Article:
The year 2020 just won’t stop. Now it’s trying to come for San Benito – and his stans aren’t having any of it. In the same week that we find out Naya Rivera went missing (her remains have since been recovered) and a once cherished brand, Goya Foods, is now under a full scale boycott for heaping praise on Donald Trump, we find out that Bad Bunny went into emergency surgery over the weekend.

Over the weekend, Bad Bunny was rushed into the hospital for emergency surgery.

According to El Heraldo de México, the El Conejo Malo was hospitalized on Friday for an emergency operation due to severe appendicitis. The paper reported that the star was admitted to the Doctors Center in Puerto Rico’s capital, San Juan.

According to the outlet, he will need to stay in the hospital for another four or five days to recover from his emergency surgery, which was reportedly performed within the first hours of his admission to the hospital.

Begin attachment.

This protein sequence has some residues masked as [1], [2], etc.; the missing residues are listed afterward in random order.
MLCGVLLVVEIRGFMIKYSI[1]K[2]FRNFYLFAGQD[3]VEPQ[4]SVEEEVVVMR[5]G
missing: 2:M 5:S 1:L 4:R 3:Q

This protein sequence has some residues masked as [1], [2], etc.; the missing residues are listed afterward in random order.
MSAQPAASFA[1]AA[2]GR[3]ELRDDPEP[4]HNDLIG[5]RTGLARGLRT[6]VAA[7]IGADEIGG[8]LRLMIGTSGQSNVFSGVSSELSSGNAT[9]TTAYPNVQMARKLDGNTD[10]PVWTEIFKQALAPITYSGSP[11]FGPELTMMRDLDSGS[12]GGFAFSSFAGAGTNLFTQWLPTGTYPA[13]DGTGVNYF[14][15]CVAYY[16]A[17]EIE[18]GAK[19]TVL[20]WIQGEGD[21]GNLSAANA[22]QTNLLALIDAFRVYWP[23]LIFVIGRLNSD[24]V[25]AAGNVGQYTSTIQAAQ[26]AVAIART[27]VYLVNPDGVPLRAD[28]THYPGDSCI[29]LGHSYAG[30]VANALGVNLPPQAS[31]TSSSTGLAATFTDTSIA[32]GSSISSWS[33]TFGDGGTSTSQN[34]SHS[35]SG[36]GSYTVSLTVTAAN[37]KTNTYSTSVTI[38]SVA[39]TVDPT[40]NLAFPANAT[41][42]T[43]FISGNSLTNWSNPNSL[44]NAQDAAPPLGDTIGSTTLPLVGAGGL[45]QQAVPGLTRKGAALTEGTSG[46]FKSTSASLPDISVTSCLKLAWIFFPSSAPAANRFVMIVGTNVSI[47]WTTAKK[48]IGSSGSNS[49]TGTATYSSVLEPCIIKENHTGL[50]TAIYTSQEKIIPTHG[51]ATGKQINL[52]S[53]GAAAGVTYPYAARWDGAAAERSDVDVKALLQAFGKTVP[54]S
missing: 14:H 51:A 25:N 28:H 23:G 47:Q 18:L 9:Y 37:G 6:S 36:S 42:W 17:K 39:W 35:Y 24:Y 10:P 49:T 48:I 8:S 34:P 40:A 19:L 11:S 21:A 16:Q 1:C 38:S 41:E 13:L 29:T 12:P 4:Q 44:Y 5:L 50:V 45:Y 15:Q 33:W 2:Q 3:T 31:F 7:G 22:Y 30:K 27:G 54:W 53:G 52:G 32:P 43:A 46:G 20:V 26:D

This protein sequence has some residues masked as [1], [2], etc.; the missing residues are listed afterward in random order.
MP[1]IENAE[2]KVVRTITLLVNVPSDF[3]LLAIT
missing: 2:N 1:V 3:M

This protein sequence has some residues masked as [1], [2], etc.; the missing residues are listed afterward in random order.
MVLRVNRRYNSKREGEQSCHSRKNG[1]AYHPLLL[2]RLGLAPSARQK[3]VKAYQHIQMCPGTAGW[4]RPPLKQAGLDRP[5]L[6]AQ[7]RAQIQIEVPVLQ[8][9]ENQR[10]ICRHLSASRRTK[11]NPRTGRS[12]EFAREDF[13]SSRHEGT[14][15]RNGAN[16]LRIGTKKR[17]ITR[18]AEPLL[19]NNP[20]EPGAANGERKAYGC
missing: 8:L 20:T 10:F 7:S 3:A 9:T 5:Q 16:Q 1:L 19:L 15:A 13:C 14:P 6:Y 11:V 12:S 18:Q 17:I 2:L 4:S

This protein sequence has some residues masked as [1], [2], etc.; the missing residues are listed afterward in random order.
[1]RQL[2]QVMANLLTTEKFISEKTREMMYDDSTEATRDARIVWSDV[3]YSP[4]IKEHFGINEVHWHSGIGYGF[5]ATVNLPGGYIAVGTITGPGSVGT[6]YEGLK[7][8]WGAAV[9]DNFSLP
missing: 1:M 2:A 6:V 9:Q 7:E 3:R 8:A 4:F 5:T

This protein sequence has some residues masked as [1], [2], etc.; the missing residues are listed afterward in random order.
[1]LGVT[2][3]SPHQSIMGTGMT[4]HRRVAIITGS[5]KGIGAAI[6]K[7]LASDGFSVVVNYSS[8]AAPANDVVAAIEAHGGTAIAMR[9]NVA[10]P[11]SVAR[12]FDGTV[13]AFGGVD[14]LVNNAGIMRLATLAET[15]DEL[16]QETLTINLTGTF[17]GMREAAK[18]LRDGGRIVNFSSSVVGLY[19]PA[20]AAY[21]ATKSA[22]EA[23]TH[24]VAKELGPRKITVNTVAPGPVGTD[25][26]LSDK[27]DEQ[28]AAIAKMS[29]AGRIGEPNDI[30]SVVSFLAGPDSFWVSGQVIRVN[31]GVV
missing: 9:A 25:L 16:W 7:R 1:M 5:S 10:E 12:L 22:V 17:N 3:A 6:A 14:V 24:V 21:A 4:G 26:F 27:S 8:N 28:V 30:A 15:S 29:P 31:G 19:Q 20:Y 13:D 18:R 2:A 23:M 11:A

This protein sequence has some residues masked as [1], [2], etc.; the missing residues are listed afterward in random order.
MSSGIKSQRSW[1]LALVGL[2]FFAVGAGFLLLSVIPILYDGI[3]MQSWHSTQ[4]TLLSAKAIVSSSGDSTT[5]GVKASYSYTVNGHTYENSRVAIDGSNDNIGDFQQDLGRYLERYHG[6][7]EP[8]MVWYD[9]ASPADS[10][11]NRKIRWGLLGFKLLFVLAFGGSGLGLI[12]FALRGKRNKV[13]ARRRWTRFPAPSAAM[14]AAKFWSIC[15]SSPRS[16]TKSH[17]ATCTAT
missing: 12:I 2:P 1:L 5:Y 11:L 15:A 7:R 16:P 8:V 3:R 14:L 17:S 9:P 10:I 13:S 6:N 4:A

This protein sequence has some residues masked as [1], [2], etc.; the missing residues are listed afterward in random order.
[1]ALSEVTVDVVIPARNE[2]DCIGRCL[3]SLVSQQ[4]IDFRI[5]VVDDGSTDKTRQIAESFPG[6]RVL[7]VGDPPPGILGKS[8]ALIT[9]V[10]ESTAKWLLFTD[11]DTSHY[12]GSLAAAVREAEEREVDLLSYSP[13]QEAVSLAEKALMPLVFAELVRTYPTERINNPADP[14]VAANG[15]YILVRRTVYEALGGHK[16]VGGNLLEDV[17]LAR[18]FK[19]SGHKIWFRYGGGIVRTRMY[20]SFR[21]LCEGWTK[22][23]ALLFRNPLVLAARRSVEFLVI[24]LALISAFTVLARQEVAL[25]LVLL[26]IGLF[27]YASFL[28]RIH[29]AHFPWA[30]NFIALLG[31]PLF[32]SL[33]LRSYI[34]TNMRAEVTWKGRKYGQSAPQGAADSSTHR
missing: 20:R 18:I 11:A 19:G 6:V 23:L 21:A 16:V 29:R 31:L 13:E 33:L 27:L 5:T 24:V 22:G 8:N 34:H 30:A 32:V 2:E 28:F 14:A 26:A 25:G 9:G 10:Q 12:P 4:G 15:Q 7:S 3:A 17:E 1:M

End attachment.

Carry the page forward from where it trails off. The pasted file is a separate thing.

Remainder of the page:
Bad Bunny’s publicist confirmed to Telemundo that “Bad Bunny had an emergency appendicitis surgery yesterday. This is why he was taken into the hospital. He’s doing well and is currently recovering at the hospital.” The publicist told Telemundo that the singer is expected to recover and be fine.

The reggaetónero hasn’t posted on social media since mid-May, making it all the more difficult for fans to piece together the events that led to his hospital admission. Once news broke that he had been admitted to the hospital, rumors started to fly that the “Yo Perreo Sola” singer had contracted the COVID-19 virus. Although appendicitis is no fun and a very serious matter, fans were thankful it wasn’t Coronavirus.